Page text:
For starters, most failed to discuss anything but their DC plan, and contained nothing, for example, about any possible defined benefit plan, or Social Security, or personal savings, or a spouse's retirement programs.
So while the entries showed participants how to calculate how much they can expect in retirement from that DC plan — and how they could increase that amount through their deferral rate — that's about all they did.
In retirement readiness, judges were to pick the winners using such criteria as whether participants have the tools to project what is needed to maintain their current living standards, including covering their medical and long-term-care costs. Only one entry discussed the medical/long-term issue in any detail. And only a couple even mentioned post-retirement health-care costs at all.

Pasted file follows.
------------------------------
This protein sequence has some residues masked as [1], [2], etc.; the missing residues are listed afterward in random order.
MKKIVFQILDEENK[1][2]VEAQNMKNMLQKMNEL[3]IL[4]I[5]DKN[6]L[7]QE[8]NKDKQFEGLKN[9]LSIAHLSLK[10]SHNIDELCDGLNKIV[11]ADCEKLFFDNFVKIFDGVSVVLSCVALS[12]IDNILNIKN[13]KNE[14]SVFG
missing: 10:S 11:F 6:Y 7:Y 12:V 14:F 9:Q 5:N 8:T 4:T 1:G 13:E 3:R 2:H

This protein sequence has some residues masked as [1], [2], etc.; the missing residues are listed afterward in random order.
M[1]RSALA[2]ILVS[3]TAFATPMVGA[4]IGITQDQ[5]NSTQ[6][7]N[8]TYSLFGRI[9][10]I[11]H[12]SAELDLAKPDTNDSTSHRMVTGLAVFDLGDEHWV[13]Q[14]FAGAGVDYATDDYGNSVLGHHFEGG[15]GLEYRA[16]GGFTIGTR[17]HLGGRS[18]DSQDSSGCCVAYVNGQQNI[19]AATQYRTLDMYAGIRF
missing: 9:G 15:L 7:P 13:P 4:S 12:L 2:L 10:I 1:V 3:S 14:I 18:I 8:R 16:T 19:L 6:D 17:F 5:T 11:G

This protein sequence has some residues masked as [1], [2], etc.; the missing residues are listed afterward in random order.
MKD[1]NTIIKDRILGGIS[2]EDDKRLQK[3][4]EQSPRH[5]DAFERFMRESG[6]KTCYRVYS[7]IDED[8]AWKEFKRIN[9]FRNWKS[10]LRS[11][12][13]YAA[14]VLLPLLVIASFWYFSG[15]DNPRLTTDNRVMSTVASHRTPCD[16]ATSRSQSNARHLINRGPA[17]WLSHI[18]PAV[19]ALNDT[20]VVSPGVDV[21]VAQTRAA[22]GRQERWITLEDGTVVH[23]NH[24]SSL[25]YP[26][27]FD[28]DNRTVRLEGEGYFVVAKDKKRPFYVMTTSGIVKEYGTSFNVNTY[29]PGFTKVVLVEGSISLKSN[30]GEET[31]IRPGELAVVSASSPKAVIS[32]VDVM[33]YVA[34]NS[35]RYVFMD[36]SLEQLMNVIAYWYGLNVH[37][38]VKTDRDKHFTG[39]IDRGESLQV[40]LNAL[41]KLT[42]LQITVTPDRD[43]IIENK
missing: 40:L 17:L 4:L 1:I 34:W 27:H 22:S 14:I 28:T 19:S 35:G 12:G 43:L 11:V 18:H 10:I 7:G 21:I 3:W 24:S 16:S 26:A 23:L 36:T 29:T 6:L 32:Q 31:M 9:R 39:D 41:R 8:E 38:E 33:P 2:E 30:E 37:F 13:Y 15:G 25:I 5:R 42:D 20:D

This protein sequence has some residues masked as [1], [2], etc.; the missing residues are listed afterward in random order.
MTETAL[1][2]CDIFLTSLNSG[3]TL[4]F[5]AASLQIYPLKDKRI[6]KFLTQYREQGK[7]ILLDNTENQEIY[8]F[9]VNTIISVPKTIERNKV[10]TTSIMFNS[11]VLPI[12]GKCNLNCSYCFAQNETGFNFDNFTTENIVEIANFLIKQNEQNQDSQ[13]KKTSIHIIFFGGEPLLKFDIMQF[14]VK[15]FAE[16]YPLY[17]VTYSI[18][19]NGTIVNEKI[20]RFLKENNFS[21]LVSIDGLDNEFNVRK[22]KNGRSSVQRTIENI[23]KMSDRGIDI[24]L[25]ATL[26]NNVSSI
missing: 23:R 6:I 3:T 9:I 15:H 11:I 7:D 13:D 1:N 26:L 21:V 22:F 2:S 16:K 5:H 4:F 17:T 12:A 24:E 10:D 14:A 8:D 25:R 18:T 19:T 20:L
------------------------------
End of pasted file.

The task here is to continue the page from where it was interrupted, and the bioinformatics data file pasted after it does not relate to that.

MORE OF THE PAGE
Judges also checked to see whether the entries clearly explained retirement income options such as annuities as investment options, annuities at distribution or structured payouts. Almost none did so.
Interactive tools were sought after by judges, and the more an entry had, the more points it was awarded. Most got zero points or one point.
Extra points could be awarded for the availability, and frequency, of retirement readiness educational meetings or webinars. Not many entries got any points for that.
I could go on, but you get the picture: It is the plan participant who is ultimately hurt by the crummy retirement readiness programs their employers and service providers offer.